— Interview by Ashley Braun

How social stressors mark our genes

Jenny Tung
Evolutionary anthropologist
Duke University

Jenny Tung, featured in 2018, studies how social environments — including social status, relationships and isolation — influence primates’ genes and health. Her study subjects have included captive rhesus macaques and wild baboons.

What has been the most notable progress in your work since 2018?
We have built layers of complexity onto [our] initial story. A few years ago we were showing that it’s possible for social interactions to have profound effects on the function of our genome. And now we’re trying to derive a much better understanding of how and why and when, and what are the exceptions.

The other thing I’m really excited about is our ability to move away from this very powerful but very artificial system using captive primates and to ask about what’s going on in the field with wild monkeys. I’ve studied wild baboons in Kenya for many, many years. We know a lot about the social environments, the social experiences. And now with the ability to collect some simple blood samples, we’re also seeing strong signatures of things like social status and social integration, social bonds, social connectedness in the function of these animals’ genomes. That’s pretty exciting because lab studies are powerful and wonderful, but there’s always this question of, “Well, is this real in the real world?”

You were named a MacArthur Fellow in 2019. What have you been pursuing since?
It was a real honor. It has encouraged us to continue down some of these paths … and to also do some more comparative work and think about species beyond the ones that I have traditionally studied. So in the past few years, I’ve picked up work in other social mammals — wild meerkats and these very social rodents called mole rats — that have their own advantages in giving us insight into how our social world has shaped both how we came to be, our evolutionary past, and how we do day to day in our present.

I’ve been doing more work on something that’s an old love of mine: trying to understand the evolutionary consequences of intermixing between different primates. The population of baboons that I study in Kenya actually sits right at the edge of where the ranges of two different species of baboons meet. And so this population is intermixed between one species, the Anubis baboon, and this other species, the yellow baboon.… We think those patterns of intermixture influence some things about what [the animals] look like, how they behave and so on.…

We know that [humans] have also intermixed a lot with some groups that don’t even exist today, like Neandertals and Denisovans. That process of admixture that we observe right now in living primates [is] potentially relevant to understanding our species’s history.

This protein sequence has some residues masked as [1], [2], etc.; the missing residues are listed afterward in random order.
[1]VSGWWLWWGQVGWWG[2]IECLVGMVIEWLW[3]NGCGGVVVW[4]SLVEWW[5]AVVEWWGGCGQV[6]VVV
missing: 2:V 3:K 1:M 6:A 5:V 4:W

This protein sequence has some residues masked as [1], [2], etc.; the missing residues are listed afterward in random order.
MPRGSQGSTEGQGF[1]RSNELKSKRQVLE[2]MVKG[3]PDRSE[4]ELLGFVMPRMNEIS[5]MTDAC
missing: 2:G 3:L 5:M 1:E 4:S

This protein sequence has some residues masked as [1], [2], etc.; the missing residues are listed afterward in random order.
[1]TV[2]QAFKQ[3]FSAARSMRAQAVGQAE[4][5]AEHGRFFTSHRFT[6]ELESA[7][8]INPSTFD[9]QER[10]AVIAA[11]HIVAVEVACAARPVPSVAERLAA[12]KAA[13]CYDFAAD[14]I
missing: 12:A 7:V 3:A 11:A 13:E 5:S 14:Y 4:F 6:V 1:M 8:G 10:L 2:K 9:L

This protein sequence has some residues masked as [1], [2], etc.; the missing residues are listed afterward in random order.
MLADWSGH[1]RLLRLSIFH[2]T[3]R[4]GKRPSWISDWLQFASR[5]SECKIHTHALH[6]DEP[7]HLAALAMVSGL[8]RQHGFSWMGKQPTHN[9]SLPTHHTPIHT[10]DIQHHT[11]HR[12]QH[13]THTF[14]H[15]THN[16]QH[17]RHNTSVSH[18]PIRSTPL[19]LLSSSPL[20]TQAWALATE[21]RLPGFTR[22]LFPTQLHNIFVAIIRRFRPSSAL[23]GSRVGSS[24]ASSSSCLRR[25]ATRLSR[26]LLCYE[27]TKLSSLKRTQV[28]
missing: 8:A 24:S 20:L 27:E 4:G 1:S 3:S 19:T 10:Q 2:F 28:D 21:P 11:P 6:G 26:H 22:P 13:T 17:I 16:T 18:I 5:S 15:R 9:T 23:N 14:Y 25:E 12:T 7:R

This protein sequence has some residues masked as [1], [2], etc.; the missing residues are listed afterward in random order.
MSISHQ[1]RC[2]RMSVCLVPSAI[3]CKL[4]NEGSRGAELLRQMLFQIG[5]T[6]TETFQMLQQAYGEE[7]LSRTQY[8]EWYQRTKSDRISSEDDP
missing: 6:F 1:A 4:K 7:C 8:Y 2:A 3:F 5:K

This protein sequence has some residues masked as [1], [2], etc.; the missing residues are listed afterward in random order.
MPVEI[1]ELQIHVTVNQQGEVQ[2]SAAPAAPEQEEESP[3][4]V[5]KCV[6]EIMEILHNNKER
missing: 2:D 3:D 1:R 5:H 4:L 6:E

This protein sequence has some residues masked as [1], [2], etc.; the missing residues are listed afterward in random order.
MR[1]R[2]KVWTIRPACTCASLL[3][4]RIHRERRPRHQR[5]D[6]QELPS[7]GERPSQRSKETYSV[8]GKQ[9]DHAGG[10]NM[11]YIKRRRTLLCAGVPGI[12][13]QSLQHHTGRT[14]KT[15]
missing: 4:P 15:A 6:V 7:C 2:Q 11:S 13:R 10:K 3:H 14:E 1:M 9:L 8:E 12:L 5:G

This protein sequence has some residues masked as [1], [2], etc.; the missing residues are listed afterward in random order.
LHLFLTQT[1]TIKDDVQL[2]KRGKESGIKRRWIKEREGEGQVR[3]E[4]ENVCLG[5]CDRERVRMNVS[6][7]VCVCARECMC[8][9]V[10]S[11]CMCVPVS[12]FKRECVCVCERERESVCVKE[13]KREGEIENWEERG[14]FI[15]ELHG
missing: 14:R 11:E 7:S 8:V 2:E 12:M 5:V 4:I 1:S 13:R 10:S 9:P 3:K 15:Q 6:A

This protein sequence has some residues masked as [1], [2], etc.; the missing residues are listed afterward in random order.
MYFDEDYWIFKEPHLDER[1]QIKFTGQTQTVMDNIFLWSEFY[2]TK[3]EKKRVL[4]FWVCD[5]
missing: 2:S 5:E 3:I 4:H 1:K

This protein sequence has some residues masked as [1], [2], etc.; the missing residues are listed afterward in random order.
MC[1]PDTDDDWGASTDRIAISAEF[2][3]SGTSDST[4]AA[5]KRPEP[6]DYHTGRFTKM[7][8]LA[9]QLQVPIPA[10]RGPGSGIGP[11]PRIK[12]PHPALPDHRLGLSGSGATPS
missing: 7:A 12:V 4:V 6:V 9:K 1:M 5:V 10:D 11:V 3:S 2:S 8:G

What are some of the greatest challenges you’ve faced since 2018?
In many ways, I felt very fortunate during the pandemic; as an academic with tenure, I have a secure job. But we were also home with a 3-year-old for a long stretch. I spend usually at least a month a year in Kenya, and I have since 2006. But not in 2020. We had to figure out some way of keeping [the research] continuous without any ability to travel there. We have a permanent staff in Kenya — they are Kenyan — who are very important to us and have been working with our project in some cases for many decades, and they were having their own issues, and isolation, and risks in the face of a lot of uncertainty.

I spend a lot of time in my research life thinking about social interactions. And every species that I study … they live in groups. And humans, to a large extent, we live together. We didn’t evolve to be on our own for a long period of time. And so I spent a lot of time reading and thinking and working on, “Why when you don’t have the right sort of social connections, why does your risk of death just shoot up? What’s the consequence of chronic social stress?” One of the things that I really appreciate in a more visceral manner [now] is how important my social network is to me. I think that we’re all looking for ways to connect during the pandemic. And that’s when your personal experience and the things that you’re writing papers about and thinking about really collide.

— Interview by Aina Abell

From fair schools to vaccine distribution

Parag Pathak
Economist
MIT

Parag Pathak, featured in 2019, strives to make public education more equitable. He has used data and algorithms to overhaul school choice systems in Boston, New York and other U.S. cities. Now he’s applying his research to the question of how to equitably distribute vaccines and other medical resources.

What’s the most notable progress in your work since 2019?
Since we last talked, I released a paper on the effects of universal preschool. A lot of people are interested right now because [universal preschool, which is open to everyone with no income rule,] is part of the White House’s agenda. Because of the work we had done with Boston with their school choice algorithm over the years, we had some files on school admissions going back to the late 1990s. Boston was a leader nationwide in expanding slots for children in preschool. But, like many cities, there weren’t enough slots for demand, so they had to ration. And that’s where the lotteries come in.

Fast forward to now. We linked these applicant cohorts to standardized test scores and educational outcomes all the way into college. And what we found was pretty exciting: Those who won the [preschool] lottery are more likely to graduate high school, they score higher on SATs and they’re more likely to enroll in college. Boston has continued to refine and try to improve [the lottery system]. It’s a model for other cities that are expanding public preschool.